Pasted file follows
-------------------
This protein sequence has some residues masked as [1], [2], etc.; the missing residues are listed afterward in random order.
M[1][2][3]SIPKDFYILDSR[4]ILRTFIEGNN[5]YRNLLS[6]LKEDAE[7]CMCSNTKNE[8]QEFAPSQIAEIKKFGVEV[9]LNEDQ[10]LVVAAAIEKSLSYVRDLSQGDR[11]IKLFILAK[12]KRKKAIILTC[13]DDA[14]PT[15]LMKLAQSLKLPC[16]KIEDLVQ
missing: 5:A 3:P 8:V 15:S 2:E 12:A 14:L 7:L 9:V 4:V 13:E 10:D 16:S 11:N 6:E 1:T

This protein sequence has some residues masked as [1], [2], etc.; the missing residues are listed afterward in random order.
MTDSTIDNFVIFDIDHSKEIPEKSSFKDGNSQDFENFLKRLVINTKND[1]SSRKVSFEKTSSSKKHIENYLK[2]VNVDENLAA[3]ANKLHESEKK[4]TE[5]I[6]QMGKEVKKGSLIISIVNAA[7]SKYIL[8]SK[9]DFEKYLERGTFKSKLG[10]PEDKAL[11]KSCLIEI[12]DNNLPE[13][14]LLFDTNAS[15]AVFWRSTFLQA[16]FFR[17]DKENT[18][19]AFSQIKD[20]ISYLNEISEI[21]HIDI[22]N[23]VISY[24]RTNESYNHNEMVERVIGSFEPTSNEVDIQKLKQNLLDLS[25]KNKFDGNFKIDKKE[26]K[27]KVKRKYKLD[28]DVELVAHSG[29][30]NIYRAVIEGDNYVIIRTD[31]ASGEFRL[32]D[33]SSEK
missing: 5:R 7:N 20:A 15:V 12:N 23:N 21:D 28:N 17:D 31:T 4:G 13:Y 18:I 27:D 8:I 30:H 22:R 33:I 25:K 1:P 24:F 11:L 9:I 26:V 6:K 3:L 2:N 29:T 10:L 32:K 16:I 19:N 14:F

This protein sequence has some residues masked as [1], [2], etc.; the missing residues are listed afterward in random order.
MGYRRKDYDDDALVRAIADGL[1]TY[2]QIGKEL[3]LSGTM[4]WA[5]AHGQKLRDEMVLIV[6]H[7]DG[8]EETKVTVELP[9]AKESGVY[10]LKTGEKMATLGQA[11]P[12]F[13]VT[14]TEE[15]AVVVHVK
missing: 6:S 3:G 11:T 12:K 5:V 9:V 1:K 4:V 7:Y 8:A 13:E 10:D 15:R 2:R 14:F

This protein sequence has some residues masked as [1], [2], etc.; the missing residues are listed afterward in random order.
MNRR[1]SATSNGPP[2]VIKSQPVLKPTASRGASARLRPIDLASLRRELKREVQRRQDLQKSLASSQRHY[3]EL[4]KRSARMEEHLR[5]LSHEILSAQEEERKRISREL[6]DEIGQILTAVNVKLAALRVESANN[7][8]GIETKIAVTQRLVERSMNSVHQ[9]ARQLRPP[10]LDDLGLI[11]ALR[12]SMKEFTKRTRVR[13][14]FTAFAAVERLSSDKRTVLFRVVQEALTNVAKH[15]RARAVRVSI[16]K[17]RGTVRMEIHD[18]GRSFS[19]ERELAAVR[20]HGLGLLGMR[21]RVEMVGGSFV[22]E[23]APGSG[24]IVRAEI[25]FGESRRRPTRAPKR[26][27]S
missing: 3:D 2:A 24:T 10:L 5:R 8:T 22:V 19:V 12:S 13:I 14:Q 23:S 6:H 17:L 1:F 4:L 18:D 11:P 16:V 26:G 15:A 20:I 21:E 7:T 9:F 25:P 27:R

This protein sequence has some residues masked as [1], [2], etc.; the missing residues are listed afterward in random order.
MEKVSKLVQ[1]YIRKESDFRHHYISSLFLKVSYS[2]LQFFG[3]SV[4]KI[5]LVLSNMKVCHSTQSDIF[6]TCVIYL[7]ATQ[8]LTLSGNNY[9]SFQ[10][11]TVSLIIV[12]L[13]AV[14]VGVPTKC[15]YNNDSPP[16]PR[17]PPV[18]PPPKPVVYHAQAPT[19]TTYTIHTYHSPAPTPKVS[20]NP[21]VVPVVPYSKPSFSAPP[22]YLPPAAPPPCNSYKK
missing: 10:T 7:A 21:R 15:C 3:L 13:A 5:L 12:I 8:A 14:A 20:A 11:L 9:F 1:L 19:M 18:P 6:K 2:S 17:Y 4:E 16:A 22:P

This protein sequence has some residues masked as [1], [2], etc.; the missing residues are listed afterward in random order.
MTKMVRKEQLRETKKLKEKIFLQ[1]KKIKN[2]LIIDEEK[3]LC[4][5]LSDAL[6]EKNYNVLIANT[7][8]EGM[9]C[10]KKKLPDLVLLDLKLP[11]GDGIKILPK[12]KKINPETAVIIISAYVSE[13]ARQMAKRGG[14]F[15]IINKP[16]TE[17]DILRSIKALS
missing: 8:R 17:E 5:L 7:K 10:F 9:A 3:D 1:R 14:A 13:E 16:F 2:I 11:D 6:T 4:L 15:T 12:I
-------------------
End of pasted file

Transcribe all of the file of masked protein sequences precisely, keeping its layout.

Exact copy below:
This protein sequence has some residues masked as [1], [2], etc.; the missing residues are listed afterward in random order.
M[1][2][3]SIPKDFYILDSR[4]ILRTFIEGNN[5]YRNLLS[6]LKEDAE[7]CMCSNTKNE[8]QEFAPSQIAEIKKFGVEV[9]LNEDQ[10]LVVAAAIEKSLSYVRDLSQGDR[11]IKLFILAK[12]KRKKAIILTC[13]DDA[14]PT[15]LMKLAQSLKLPC[16]KIEDLVQ
missing: 5:A 3:P 8:V 15:S 2:E 12:A 14:L 7:L 9:V 4:V 13:E 10:D 16:S 11:N 6:E 1:T

This protein sequence has some residues masked as [1], [2], etc.; the missing residues are listed afterward in random order.
MTDSTIDNFVIFDIDHSKEIPEKSSFKDGNSQDFENFLKRLVINTKND[1]SSRKVSFEKTSSSKKHIENYLK[2]VNVDENLAA[3]ANKLHESEKK[4]TE[5]I[6]QMGKEVKKGSLIISIVNAA[7]SKYIL[8]SK[9]DFEKYLERGTFKSKLG[10]PEDKAL[11]KSCLIEI[12]DNNLPE[13][14]LLFDTNAS[15]AVFWRSTFLQA[16]FFR[17]DKENT[18][19]AFSQIKD[20]ISYLNEISEI[21]HIDI[22]N[23]VISY[24]RTNESYNHNEMVERVIGSFEPTSNEVDIQKLKQNLLDLS[25]KNKFDGNFKIDKKE[26]K[27]KVKRKYKLD[28]DVELVAHSG[29][30]NIYRAVIEGDNYVIIRTD[31]ASGEFRL[32]D[33]SSEK
missing: 5:R 7:N 20:A 15:V 12:N 23:N 21:D 28:N 17:D 31:T 4:G 13:Y 18:I 27:D 8:I 30:H 22:R 33:I 25:K 1:P 24:F 11:L 9:I 26:V 6:K 3:L 2:N 29:T 10:L 32:K 16:I 19:N 14:F

This protein sequence has some residues masked as [1], [2], etc.; the missing residues are listed afterward in random order.
MGYRRKDYDDDALVRAIADGL[1]TY[2]QIGKEL[3]LSGTM[4]WA[5]AHGQKLRDEMVLIV[6]H[7]DG[8]EETKVTVELP[9]AKESGVY[10]LKTGEKMATLGQA[11]P[12]F[13]VT[14]TEE[15]AVVVHVK
missing: 6:S 3:G 11:T 12:K 5:V 9:V 1:K 4:V 7:Y 8:A 13:E 10:D 15:R 2:R 14:F

This protein sequence has some residues masked as [1], [2], etc.; the missing residues are listed afterward in random order.
MNRR[1]SATSNGPP[2]VIKSQPVLKPTASRGASARLRPIDLASLRRELKREVQRRQDLQKSLASSQRHY[3]EL[4]KRSARMEEHLR[5]LSHEILSAQEEERKRISREL[6]DEIGQILTAVNVKLAALRVESANN[7][8]GIETKIAVTQRLVERSMNSVHQ[9]ARQLRPP[10]LDDLGLI[11]ALR[12]SMKEFTKRTRVR[13][14]FTAFAAVERLSSDKRTVLFRVVQEALTNVAKH[15]RARAVRVSI[16]K[17]RGTVRMEIHD[18]GRSFS[19]ERELAAVR[20]HGLGLLGMR[21]RVEMVGGSFV[22]E[23]APGSG[24]IVRAEI[25]FGESRRRPTRAPKR[26][27]S
missing: 3:D 2:A 24:T 10:L 5:R 8:T 22:V 19:V 12:S 13:I 14:Q 23:S 6:H 17:L 1:F 4:L 18:D 11:P 16:V 26:G 15:A 20:I 21:E 7:T 9:F 25:P 27:R

This protein sequence has some residues masked as [1], [2], etc.; the missing residues are listed afterward in random order.
MEKVSKLVQ[1]YIRKESDFRHHYISSLFLKVSYS[2]LQFFG[3]SV[4]KI[5]LVLSNMKVCHSTQSDIF[6]TCVIYL[7]ATQ[8]LTLSGNNY[9]SFQ[10][11]TVSLIIV[12]L[13]AV[14]VGVPTKC[15]YNNDSPP[16]PR[17]PPV[18]PPPKPVVYHAQAPT[19]TTYTIHTYHSPAPTPKVS[20]NP[21]VVPVVPYSKPSFSAPP[22]YLPPAAPPPCNSYKK
missing: 10:T 7:A 21:R 15:C 3:L 13:A 5:L 12:I 8:A 14:A 20:A 11:L 9:F 1:L 19:M 18:P 6:K 2:S 17:Y 4:E 16:A 22:P

This protein sequence has some residues masked as [1], [2], etc.; the missing residues are listed afterward in random order.
MTKMVRKEQLRETKKLKEKIFLQ[1]KKIKN[2]LIIDEEK[3]LC[4][5]LSDAL[6]EKNYNVLIANT[7][8]EGM[9]C[10]KKKLPDLVLLDLKLP[11]GDGIKILPK[12]KKINPETAVIIISAYVSE[13]ARQMAKRGG[14]F[15]IINKP[16]TE[17]DILRSIKALS
missing: 8:R 17:E 5:L 7:K 10:F 9:A 3:D 1:R 14:A 13:E 16:F 2:I 11:D 6:T 4:L 15:T 12:I